Richard "Doc" Sauers is in his 15th season as the women's golf head coach. He took over the program in its third year of existence in 1997-98 and made the transition from the Division II level to Division I in 1999. Sauers coached the program's first four-year Division I scholarship athlete, Katie Wachtl, from 1999-2003.
The Great Danes joined the Metro Atlantic Athletic Conference for golf following the 2010 season, in which UAlbany claimed the America East Conference championship title for the second straight year, and Sauers repeated as the conference's coach of the year.
The Great Danes posted a record-breaking fall season in 2008, competing in five tournaments. With both individual and team records falling, the Great Danes accomplished several milestones in their nontraditional season in preparation for the spring championship season. Three members of the UAlbany team broke the individual record for best average, held by Diane Onofry, who averaged an 83.11 in the fall of 2003. Freshman Annemarie Kissane became the first Great Dane to average lower than 80, recording a 79.2 stroke average in the five tournaments over the fall. Kissane, who recorded two eagles on the season, shot 1-under par on the back nine at the Princeton Invitational and helped lead UAlbany to a third-place team finish at the Rutgers Invitational.
Corrin Conroy, the team's top returner from the 2009 championship squad, averaged an 80.1 in the fall, recording a program-record 14 birdies. Conroy, who finished second overall at the Rutgers Invitational, the best finish in the program's Division I history, recorded the best-ever two day total at that tournament with a 36-hole score of 152. Her first-round total of 75 was also UAlbany's best-ever one day score. Stephanie Klein averaged an 82.1 over five tournaments. She led the team in three categories as a rookie, including fairways hit (104), greens hit (104) and pars (97).
The women's golf team was crowned the America East champion for the first time in 2004 under Sauers' tutelage. Three of UAlbany's golfers finished in the top five, with Diane Onofry earning medalist honors. In 2005, Onofry shared those honors with teammate Jill Friedman, as the Great Danes finished second at the conference championship.
Sauers was inducted into the University at Albany Athletic Hall of Fame in the fall of 2004, having previously served as the men's head basketball coach from 1955-1997. One of the winningest coaches in the history of college basketball with 702 victories, Sauers led the UAlbany men's basketball program to eleven NCAA and four NAIA post-season tournament appearances. Sauers, whose teams averaged more than 17 wins per season and had just one losing campaign, became the University's head coach in 1955, when the school was known as the State College for Teachers and the team's nickname was the Pedagogues. During his tenure, the institution evolved into a top research center with a broad mission of undergraduate and graduate education. Meanwhile, the basketball program moved from the NCAA's College Division, to Division III, and then to Division II, while the nickname was changed to Great Danes.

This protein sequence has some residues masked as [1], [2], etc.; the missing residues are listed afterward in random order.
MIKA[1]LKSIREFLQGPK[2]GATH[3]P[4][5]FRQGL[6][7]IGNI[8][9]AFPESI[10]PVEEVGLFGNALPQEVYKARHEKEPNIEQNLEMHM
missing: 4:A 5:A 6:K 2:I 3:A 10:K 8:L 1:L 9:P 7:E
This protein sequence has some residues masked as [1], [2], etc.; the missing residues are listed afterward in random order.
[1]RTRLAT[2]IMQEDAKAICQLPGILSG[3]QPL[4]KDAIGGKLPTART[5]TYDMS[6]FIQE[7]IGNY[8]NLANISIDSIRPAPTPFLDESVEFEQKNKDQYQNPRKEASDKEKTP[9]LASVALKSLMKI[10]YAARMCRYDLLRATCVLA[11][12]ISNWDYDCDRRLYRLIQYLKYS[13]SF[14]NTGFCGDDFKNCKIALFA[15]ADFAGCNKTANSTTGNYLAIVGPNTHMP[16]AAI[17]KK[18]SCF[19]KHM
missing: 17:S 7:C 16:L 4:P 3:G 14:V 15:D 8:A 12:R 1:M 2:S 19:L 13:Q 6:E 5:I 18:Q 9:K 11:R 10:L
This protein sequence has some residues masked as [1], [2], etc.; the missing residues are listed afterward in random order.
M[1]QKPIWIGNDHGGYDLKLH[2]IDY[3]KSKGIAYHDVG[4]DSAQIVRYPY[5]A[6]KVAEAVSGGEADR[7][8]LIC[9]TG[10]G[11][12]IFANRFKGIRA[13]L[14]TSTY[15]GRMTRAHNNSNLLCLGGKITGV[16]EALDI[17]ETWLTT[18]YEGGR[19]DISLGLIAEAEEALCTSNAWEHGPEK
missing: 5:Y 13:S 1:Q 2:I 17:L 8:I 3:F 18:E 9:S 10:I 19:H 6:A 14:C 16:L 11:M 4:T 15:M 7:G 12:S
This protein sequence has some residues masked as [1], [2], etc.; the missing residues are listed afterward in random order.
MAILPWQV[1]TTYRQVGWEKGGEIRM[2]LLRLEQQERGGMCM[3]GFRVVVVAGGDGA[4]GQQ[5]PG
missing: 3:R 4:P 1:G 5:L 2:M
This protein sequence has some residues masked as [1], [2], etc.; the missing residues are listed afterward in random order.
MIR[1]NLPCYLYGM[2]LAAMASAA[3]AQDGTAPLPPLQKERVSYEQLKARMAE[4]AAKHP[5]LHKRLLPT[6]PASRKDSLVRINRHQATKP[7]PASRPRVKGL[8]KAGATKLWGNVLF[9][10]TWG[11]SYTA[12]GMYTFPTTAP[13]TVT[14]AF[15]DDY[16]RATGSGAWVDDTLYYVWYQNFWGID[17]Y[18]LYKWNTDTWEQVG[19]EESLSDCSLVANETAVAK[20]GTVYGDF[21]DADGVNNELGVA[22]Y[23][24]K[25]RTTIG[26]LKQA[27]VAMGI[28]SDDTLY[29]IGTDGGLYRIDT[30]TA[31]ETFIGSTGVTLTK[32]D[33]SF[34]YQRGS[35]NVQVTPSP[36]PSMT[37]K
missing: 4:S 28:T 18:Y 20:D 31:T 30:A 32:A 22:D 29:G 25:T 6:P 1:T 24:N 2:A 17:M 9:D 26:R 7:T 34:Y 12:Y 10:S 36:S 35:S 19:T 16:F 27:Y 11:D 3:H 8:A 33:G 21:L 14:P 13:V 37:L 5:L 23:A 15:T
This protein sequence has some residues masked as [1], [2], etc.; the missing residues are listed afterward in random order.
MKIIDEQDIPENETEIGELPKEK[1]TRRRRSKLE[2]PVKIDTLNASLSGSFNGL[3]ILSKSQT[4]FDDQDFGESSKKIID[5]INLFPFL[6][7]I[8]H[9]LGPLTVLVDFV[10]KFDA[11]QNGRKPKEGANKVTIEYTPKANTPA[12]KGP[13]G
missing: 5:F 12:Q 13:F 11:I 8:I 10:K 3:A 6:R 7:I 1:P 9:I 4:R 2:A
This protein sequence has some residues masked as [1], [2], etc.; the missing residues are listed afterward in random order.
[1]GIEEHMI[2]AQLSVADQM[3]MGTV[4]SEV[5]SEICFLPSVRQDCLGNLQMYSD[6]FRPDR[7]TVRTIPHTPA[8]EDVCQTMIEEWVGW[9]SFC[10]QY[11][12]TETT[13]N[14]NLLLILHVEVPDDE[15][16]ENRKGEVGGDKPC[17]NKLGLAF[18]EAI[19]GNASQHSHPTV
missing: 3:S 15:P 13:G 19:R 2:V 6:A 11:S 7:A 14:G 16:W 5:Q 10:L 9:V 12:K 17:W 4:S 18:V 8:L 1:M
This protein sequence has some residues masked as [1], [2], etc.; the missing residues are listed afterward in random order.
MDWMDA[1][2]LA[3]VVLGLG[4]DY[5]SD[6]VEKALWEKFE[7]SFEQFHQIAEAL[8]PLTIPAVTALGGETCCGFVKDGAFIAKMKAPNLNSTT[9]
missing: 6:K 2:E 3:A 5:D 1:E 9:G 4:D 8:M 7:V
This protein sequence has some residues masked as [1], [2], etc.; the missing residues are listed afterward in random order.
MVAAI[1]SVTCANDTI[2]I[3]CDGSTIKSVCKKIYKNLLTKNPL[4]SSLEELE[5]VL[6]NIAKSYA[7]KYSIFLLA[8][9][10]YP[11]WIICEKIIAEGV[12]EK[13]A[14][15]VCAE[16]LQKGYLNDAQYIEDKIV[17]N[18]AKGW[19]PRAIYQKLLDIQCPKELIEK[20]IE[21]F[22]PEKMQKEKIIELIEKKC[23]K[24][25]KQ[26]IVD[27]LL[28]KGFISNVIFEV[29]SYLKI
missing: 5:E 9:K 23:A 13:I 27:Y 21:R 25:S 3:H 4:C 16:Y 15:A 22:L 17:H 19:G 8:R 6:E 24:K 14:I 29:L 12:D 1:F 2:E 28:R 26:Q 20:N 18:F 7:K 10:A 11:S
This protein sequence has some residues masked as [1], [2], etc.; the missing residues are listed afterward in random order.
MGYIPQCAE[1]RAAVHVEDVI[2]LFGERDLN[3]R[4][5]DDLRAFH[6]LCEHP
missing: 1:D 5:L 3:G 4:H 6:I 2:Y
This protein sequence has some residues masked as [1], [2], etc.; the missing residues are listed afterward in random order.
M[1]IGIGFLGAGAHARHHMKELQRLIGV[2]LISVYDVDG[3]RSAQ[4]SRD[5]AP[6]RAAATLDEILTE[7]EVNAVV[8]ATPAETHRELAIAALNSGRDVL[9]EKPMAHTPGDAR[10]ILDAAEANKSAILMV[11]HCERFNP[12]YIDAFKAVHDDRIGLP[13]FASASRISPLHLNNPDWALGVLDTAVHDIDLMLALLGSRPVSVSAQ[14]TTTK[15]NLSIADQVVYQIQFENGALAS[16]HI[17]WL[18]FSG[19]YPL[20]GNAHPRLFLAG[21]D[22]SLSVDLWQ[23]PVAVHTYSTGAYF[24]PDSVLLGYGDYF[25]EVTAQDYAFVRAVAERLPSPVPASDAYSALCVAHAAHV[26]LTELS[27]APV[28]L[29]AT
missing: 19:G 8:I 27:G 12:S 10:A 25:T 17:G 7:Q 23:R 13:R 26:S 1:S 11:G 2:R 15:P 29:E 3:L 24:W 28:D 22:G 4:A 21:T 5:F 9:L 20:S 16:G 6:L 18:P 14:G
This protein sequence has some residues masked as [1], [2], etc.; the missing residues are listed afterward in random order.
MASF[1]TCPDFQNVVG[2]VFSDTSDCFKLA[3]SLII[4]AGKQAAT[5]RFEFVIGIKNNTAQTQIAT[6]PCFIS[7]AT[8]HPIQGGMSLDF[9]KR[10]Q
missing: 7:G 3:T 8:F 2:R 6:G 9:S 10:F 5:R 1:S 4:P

UAlbany teams under Sauers were always geared toward the postseason. From 1975 to 1995, the Great Danes qualified for 10 NCAA tournaments. In 1993-94, UAlbany established a school record for victories with a 25-3 mark, and reached the Division III East Sectional final. Albany also qualified for the Eastern College Athletic Conference (ECAC) playoffs seven times and won a pair of championships in 1978 and 1989.
Coach Sauers guided the Great Danes to 20-win campaigns on 10 occasions, and incredibly his clubs reached the 17-victory plateau in 26 different seasons. He was named the 1985 NCAA Division III Coach of the Year after Albany went 22-6 and gained a national tournament berth. In 1994, he was chosen as both the East Region and New York State Coach of the Year for the third time in his career. Sauers was inducted into the New York State Basketball Hall of Fame
in 1992. He has also been enshrined by Slippery Rock University and the Capital District Sports Hall of Fame.
Sauers, who retired in March 1997 as basketball coach, finished his career with a 702-330 record in 41 seasons. He stands alongside such legendary mentors as Kentucky's Adolph Rupp and North Carolina's Dean Smith in the 700-win club. Sauers achieved that prestigious mark on Feb. 8, 1997 in an 89-71 victory over Bridgeport. In his final season, Albany went 17-10 as a member of the New
England Collegiate Conference, and rebounded from his lone losing record the previous year. At the time, Sauers was one of two active coaches with more than 40-plus seasons at the same school. He became the 15th person to coach his 1,000th game at the collegiate level in February 1996.
A native of Harrison City, Pa., Sauers is no stranger to coaching other sports at the school, as he served as the head men's golf coach from 1962-79. He guided his squad to a winning dual-match record and a ninth-place NCAA finish in 1963. Sauers also served as head baseball coach in the late 1950s.
Sauers and his wife, the former Elaine Sykes of Schenectady, have two children, Cheryl and Stephen, and two grandchildren, Jordan (11) and Cameron (7). Cheryl resides in West Chester, Pa. Stephen played for his father in the late 1980s, and is presently the director of basketball operations at Seton Hall University. He previously served on the men's basketball staffs at Marist College, Iona College, and Seton Hall University.